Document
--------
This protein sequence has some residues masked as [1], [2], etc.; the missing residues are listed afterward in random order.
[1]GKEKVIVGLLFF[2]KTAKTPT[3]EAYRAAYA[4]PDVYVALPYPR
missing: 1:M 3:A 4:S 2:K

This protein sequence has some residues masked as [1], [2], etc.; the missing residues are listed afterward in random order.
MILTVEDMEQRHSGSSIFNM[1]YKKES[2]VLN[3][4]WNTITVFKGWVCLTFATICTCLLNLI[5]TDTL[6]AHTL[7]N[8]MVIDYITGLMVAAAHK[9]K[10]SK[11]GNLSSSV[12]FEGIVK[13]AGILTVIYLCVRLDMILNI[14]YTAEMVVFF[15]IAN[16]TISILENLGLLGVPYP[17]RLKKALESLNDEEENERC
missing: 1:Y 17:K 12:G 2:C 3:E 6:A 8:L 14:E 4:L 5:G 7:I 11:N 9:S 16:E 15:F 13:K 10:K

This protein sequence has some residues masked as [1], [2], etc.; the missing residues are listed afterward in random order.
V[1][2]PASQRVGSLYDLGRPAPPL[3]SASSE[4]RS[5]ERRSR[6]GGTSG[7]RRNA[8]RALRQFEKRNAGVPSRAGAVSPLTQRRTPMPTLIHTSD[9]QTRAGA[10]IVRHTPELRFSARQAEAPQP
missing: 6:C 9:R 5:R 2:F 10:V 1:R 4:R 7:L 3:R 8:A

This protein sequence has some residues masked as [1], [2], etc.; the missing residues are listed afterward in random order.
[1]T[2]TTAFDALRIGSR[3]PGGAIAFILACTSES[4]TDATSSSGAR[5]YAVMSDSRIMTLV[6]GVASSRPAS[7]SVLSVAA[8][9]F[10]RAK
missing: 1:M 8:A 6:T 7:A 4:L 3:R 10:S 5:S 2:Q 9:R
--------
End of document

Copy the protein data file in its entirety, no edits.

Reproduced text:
This protein sequence has some residues masked as [1], [2], etc.; the missing residues are listed afterward in random order.
[1]GKEKVIVGLLFF[2]KTAKTPT[3]EAYRAAYA[4]PDVYVALPYPR
missing: 1:M 3:A 4:S 2:K

This protein sequence has some residues masked as [1], [2], etc.; the missing residues are listed afterward in random order.
MILTVEDMEQRHSGSSIFNM[1]YKKES[2]VLN[3][4]WNTITVFKGWVCLTFATICTCLLNLI[5]TDTL[6]AHTL[7]N[8]MVIDYITGLMVAAAHK[9]K[10]SK[11]GNLSSSV[12]FEGIVK[13]AGILTVIYLCVRLDMILNI[14]YTAEMVVFF[15]IAN[16]TISILENLGLLGVPYP[17]RLKKALESLNDEEENERC
missing: 1:Y 17:K 12:G 2:C 3:E 6:A 8:L 14:E 4:L 5:G 7:I 11:N 9:S 16:E 15:F 13:K 10:K

This protein sequence has some residues masked as [1], [2], etc.; the missing residues are listed afterward in random order.
V[1][2]PASQRVGSLYDLGRPAPPL[3]SASSE[4]RS[5]ERRSR[6]GGTSG[7]RRNA[8]RALRQFEKRNAGVPSRAGAVSPLTQRRTPMPTLIHTSD[9]QTRAGA[10]IVRHTPELRFSARQAEAPQP
missing: 6:C 9:R 5:R 2:F 10:V 1:R 4:R 7:L 3:R 8:A

This protein sequence has some residues masked as [1], [2], etc.; the missing residues are listed afterward in random order.
[1]T[2]TTAFDALRIGSR[3]PGGAIAFILACTSES[4]TDATSSSGAR[5]YAVMSDSRIMTLV[6]GVASSRPAS[7]SVLSVAA[8][9]F[10]RAK
missing: 1:M 8:A 6:T 7:A 4:L 3:R 10:S 5:S 2:Q 9:R